Phelan: Another interesting and recent development in critical writing has been an attempt to move the notion of text into different formats. +billion- has taken to video interviews with artists, a project for EVA International, and Critical Bastards has a recent issue that was audio only. What do you think of these emerging or alternative formats?
Bennett: The +billion- video interviews are curious as they are almost uncritical and merely allow the artist to ramble on for 30 to 40 minutes in response to questions from Merrigan. The result is a mixture of muddled thinking with some moments of clarity, which does give a better impression of their practice. Of course, similar interviews in print are highly edited, but there is something to be said for concision. These new approaches only mirror what is happening elsewhere on the web with larger sites and institutions.
Phelan: Do you think there have been any literary influences on art criticism considering the strong tradition here in Ireland, or are there other major discourses that have prevailed in writing?
Bennett: I would like to say that there is a direct line of literary brilliance between Baudelaire as the first modernist art critic and poet, and Derek Mahon, the most significant Irish poet of the second part of the 20th century. Seamus Heaney was the most significant agrarian poet of the latter half of the 20th century, but Derek Mahon was the most cosmopolitan poet.
But unfortunately, the obscurantics of poetic language are often just another way to obfuscate the limited nature of an artwork. It is obviously a charming idea to attach such international masters as Joyce and Beckett to some local writing scene, but both of these writers left here for good reason. There has always been a symbiosis between art criticism and poetry, or when novelists are asked to apply their often excellent descriptive abilities, to essays for art exhibitions. I often find their complete disengagement with the actual mechanics of visual art tends to bring a freshness of approach, which might relate to aesthetics, but is not necessarily critically coherent.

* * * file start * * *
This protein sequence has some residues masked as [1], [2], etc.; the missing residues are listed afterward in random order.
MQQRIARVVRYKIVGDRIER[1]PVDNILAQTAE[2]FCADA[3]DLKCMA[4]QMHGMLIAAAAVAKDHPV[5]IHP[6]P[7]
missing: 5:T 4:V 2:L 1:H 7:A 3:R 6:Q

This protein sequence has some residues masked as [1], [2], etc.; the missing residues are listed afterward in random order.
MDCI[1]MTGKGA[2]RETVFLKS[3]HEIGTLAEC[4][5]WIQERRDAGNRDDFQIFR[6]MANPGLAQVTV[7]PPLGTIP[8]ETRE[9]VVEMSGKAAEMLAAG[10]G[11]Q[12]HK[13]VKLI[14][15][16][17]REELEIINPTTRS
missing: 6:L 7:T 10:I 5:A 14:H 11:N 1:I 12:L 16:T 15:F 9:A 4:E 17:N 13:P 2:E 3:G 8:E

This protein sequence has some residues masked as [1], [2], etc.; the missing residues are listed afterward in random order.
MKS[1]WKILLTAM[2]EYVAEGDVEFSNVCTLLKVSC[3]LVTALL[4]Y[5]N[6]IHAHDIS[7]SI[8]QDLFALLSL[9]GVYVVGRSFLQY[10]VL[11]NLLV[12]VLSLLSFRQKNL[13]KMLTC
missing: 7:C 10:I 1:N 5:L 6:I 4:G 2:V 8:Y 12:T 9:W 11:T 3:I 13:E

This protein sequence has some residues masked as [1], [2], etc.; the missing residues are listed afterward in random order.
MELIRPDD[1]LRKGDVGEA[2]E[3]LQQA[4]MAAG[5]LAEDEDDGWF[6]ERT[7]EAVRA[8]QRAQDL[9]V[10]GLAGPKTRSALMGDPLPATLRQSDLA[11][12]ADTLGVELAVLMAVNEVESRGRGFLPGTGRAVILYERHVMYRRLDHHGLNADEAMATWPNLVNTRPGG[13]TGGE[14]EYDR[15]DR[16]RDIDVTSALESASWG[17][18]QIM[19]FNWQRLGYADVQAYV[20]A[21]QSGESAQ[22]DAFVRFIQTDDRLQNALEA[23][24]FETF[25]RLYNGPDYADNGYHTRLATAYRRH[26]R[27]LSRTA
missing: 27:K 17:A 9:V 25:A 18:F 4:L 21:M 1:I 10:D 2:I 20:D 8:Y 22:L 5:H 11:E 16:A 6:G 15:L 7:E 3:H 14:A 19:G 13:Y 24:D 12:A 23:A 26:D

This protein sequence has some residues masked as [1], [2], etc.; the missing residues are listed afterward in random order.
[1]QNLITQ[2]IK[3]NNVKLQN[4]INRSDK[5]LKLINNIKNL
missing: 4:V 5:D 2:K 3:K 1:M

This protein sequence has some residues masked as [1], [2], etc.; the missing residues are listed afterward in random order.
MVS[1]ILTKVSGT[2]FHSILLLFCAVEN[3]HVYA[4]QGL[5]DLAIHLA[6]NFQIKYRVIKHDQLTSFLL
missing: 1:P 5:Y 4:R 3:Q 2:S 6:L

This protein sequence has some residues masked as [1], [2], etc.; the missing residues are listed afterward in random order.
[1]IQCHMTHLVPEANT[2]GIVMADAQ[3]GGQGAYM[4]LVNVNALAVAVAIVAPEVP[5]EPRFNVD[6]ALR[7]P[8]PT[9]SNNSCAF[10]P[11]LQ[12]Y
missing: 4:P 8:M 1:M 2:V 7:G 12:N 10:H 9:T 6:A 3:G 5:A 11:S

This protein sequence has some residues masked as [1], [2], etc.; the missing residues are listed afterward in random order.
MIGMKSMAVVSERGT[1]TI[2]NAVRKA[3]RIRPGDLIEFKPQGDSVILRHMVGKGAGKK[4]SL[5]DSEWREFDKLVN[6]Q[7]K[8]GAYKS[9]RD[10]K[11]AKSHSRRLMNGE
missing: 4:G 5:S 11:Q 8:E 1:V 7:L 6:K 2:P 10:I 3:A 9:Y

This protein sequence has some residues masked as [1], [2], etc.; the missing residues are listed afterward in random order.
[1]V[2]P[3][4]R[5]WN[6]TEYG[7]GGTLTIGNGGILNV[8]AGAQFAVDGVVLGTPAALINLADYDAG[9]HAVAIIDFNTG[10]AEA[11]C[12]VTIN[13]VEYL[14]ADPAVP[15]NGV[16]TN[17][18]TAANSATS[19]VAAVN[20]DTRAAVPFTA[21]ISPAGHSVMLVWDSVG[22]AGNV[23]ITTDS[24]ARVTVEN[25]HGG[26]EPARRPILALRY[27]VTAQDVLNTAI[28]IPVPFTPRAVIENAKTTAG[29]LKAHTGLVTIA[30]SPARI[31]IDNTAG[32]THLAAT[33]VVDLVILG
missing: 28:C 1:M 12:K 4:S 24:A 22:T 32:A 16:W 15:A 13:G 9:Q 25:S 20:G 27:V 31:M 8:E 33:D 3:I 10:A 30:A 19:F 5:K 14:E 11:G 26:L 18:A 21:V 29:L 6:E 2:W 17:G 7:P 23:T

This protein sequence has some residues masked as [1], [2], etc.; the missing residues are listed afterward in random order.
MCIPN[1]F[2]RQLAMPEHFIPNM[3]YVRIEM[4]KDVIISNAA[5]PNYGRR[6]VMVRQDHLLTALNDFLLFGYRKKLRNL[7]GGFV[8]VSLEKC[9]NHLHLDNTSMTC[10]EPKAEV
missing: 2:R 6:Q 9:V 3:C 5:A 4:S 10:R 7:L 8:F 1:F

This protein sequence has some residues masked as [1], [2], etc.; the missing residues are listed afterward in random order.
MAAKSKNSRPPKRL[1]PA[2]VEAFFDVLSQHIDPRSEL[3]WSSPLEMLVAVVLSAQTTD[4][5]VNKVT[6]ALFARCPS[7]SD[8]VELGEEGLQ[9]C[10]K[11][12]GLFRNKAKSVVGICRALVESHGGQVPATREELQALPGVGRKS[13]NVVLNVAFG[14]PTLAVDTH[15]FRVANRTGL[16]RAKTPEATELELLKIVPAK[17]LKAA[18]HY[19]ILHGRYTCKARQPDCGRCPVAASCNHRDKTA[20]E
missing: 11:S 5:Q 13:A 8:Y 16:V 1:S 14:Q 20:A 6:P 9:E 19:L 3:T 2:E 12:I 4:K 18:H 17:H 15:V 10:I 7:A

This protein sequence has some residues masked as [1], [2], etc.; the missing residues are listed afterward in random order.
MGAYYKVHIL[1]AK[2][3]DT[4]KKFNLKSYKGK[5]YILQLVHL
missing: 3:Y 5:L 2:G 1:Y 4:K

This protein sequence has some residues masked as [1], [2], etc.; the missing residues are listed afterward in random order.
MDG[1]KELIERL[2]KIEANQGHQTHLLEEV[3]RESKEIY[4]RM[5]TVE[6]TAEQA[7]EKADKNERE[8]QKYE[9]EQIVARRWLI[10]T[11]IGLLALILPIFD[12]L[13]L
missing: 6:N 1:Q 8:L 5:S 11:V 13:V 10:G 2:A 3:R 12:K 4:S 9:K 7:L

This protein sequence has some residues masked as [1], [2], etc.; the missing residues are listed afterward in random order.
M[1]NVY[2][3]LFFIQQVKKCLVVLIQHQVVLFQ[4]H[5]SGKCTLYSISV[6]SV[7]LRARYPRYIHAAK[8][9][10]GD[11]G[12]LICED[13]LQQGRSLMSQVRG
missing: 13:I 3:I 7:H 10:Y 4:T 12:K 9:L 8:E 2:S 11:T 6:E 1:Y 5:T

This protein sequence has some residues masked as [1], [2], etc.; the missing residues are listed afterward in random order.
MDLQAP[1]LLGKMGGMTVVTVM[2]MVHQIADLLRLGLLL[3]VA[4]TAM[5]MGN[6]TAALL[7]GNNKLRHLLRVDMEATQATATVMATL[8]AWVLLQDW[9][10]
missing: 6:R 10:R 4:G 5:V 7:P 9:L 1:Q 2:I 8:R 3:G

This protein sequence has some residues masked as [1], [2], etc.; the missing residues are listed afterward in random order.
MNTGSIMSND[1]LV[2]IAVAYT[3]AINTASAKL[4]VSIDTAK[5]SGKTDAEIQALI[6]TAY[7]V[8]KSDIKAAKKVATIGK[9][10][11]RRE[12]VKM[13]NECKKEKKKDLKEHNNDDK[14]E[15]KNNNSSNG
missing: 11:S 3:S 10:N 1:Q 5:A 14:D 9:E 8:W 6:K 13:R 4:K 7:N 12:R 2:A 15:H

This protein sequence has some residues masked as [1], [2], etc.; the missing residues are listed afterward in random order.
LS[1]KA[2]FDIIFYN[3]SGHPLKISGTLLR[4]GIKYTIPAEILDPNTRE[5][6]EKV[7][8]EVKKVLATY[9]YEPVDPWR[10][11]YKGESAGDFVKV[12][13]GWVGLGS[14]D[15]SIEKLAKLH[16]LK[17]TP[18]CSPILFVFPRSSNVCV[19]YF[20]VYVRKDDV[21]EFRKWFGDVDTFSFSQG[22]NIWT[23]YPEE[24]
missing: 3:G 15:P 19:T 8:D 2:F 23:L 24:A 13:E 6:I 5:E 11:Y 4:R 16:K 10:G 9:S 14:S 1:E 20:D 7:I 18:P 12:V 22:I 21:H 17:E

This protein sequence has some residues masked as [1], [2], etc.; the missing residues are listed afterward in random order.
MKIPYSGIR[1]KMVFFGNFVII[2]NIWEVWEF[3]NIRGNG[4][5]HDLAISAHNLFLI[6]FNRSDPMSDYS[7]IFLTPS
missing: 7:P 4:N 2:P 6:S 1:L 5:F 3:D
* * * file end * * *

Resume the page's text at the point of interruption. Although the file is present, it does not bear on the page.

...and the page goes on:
ALAN PHELAN studied at Dublin City University and Rochester Institute of Technology, New York. He has exhibited widely internationally including BOZAR, Brussels; Whitney Museum, New York; Chapter, Cardiff; SKUC, Ljubljana; Feinkost, Berlin; OK11, Helsinki; Eastlink Gallery, Shanghai; Galeria Del Infinito Arte, Buenos Aires and Treignac Projet, France. In Ireland exhibitions include the Irish Museum of Modern Art, Golden Thread Gallery, Oonagh Young Gallery, Mother's Tankstation, Dublin; MCAC, Portadown; Limerick City Gallery of Art; Solstice, Navan and The Black Mariah, Cork.Ciarán Bennett
Ciarán BENNETT Born in Dublin and graduated in Fine Art in 1979, postgraduate studies in Bath, Paris, and Florence, lived in Asia for some years. Became art critic for the Irish Architect in 1994- journal of the Royal Institute of Architects in Ireland, and joined AICA Ireland, elected president in 2006. Received Pollock Krasner Research Fellowship 07-08, for his project on James Johnson Sweeney. Curated various exhibitions, at museums and galleries, including curatorial panels for European art projects, while being a visiting tutor at SVA in New York.